Utility, U

• risk-neutral person chooses option with                                    U (\$70) = 140
c
U (Wealth)

highest expected value, because maximizing
expected value maximizes utility                                        0.5 U (\$10) +
0.5U (\$70) = 105
b        e

• utility is linear in wealth                                                  U (\$40) = 82                  d
105 = [½ × U(\$10)] + [½ × U(\$70)]
a
U (\$10) = 70

= [½ × 70] + [½ × 140]
• expected utility = utility with certain wealth
of \$40 (point b)
0   10          40    58 70           Wealth, \$

Risk-preferring person’s decision                                                       Risky jobs
• utility rises with wealth                                   • some occupations have more hazards than
• expected utility from buying vase, 105 at b, is               do others
higher than her certain utility if she does not vase,
82 at d                                                     • in 1995, deaths per 100,000 workers was
• a risk-preferring person is willing to pay for the              • 5 across all industries
right to make a fair bet (negative risk premium)                • 20 for agriculture (35 in crop production)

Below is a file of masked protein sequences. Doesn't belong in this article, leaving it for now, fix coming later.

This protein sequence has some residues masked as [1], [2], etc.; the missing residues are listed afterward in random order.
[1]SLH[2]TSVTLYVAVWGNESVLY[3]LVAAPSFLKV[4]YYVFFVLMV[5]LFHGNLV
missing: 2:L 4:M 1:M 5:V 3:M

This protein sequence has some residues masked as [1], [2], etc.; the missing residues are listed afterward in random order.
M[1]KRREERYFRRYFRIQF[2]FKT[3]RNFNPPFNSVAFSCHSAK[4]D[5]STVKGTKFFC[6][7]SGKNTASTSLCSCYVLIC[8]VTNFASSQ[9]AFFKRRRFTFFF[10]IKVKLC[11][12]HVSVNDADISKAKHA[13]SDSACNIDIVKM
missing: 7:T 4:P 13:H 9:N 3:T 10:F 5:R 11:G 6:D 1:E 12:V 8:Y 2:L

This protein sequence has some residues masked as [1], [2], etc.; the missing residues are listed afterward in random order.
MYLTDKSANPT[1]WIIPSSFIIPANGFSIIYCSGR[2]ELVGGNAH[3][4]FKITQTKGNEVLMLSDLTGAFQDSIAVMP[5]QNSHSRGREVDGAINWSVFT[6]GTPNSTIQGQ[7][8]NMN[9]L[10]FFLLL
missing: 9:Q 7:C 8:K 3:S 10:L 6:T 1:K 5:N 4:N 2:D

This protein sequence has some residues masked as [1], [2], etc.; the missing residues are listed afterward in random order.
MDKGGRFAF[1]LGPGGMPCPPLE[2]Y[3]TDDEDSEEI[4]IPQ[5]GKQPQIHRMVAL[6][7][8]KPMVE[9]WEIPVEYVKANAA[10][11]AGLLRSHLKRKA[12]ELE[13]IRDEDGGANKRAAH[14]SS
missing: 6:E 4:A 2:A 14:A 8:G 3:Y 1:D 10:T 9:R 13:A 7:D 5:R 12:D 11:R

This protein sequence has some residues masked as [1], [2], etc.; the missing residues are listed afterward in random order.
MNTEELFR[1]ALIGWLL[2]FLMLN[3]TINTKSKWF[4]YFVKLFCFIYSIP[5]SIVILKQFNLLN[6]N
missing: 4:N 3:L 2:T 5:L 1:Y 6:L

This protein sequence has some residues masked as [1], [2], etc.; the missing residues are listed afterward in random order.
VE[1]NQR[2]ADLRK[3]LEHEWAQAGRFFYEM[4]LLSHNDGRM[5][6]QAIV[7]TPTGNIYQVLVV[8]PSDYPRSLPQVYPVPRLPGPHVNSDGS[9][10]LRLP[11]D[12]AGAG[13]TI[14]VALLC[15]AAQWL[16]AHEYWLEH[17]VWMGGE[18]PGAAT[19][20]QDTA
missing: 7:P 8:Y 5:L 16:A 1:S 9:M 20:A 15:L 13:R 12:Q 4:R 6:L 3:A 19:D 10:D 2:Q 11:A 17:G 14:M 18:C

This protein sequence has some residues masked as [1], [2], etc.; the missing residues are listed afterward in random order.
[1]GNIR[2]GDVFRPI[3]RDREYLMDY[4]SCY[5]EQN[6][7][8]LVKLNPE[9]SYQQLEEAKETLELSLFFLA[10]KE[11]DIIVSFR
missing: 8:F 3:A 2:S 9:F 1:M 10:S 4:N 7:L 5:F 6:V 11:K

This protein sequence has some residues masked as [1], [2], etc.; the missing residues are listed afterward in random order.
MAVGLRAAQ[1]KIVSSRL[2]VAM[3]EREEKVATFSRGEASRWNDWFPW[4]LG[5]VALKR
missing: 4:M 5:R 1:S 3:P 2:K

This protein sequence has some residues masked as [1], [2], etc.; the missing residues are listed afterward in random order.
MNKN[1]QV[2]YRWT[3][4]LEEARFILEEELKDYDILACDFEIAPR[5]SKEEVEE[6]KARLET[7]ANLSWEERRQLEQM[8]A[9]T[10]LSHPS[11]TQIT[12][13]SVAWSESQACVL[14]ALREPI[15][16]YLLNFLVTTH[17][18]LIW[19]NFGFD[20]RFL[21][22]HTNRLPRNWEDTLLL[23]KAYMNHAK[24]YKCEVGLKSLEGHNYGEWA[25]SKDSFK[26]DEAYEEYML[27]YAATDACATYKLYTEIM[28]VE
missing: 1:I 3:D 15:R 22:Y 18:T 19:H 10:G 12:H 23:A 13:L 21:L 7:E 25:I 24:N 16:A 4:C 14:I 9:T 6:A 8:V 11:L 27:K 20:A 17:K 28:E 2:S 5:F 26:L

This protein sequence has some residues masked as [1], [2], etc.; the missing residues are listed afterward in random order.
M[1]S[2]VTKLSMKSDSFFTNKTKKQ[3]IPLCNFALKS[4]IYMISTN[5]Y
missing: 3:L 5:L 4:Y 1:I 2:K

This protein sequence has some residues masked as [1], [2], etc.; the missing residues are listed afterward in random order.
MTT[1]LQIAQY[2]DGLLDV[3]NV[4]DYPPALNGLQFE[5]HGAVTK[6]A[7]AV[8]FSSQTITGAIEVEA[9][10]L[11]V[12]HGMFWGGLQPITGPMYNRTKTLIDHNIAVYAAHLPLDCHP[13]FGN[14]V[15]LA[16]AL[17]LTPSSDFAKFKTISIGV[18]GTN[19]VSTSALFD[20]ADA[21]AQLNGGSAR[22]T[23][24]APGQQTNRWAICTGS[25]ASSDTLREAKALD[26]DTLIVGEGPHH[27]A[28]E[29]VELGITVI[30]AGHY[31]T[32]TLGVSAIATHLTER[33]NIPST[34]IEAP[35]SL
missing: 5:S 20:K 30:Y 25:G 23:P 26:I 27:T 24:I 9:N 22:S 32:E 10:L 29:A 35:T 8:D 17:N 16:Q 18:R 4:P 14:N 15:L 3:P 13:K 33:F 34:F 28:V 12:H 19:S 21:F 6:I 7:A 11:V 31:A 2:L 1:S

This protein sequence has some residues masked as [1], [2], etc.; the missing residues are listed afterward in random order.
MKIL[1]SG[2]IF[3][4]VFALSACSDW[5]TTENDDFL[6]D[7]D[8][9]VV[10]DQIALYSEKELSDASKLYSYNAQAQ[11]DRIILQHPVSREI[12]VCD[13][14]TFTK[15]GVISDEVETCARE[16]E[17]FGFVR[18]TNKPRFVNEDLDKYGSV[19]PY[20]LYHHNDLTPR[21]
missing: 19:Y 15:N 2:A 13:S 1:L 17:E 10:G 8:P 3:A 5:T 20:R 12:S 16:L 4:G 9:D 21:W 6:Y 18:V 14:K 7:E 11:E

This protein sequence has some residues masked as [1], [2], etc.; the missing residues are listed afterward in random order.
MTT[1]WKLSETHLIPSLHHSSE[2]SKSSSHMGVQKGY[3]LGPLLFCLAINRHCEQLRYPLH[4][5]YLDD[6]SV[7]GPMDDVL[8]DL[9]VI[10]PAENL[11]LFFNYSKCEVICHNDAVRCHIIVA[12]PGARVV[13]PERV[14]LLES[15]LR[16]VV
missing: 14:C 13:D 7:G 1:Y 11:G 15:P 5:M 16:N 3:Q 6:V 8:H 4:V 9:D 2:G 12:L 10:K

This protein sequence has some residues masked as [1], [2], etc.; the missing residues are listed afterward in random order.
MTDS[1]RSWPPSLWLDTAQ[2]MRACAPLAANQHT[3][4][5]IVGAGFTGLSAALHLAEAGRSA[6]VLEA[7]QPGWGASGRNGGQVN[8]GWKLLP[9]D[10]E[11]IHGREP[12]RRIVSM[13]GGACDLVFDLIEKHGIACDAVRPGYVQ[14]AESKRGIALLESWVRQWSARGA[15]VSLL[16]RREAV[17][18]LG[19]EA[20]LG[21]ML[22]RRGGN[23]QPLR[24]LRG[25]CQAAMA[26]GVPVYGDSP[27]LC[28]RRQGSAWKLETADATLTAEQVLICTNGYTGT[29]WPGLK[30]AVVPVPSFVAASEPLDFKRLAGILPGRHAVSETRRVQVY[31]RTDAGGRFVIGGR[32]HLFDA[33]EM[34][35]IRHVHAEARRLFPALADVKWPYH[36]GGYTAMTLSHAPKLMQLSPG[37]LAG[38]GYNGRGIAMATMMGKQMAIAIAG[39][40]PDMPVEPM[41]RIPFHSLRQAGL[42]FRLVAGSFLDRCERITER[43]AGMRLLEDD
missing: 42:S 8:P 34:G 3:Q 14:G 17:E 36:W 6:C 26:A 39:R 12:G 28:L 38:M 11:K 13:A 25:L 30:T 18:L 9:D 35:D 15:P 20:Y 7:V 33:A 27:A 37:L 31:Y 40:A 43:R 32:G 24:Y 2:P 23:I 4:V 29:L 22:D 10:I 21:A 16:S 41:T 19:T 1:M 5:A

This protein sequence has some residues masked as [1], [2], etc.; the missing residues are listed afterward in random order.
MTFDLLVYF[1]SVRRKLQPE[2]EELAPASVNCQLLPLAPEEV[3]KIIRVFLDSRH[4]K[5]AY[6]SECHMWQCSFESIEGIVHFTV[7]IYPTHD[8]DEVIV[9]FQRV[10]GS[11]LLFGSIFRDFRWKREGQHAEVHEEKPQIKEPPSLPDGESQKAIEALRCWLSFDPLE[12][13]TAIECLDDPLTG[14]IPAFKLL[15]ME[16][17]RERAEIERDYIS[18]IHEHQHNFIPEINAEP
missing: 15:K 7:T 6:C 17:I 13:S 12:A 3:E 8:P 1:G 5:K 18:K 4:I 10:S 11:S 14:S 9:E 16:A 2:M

• Irma’s expected utility from buying vase is same                • 25 for mining
as utility from a certain wealth of \$58, so she’d
pay \$18 for right to “gamble”

4
Risk of workplace homicides per
100,000 workers
Occupation                    Rate                          • Kip Viscusi found workers received a risk
Taxicab driver                22.7                            premium (extra annual earnings) for job hazards
Sheriff-bailiff               10.7                            of \$400 on average in 1969
Police, detective             6.1                           • amount was relatively low because annual risks
incurred by workers were relatively small
Gas station worker            5.9
• in a moderately risky job,
Bartender                     2.3
• danger of dying was about 1 in 10,000
Butcher-meatcutter            1.5                              • risk of a nonfatal injury was about 1 in 100
Fire fighter                  1.3

Value of life                                                Gambling
• given these probabilities, estimated average                 Why would a risk-averse person gamble
job-hazard premium implies that workers                      where the bet is unfair?
placed a value on their lives of about \$1                  • enjoys the game
million                                                    • makes a mistake: can’t calculate odds
• and an implicit value on nonfatal injuries of                correctly
\$10,000                                                    • has Friedman-Savage utility

Application Gambling

Utility, U                          U (Wealth)                             Avoiding risk
e

d                           • just say no: don’t participate in optional
b*
c
d*                           risky activities
a
b                                      • obtain information
• diversify
• risk pooling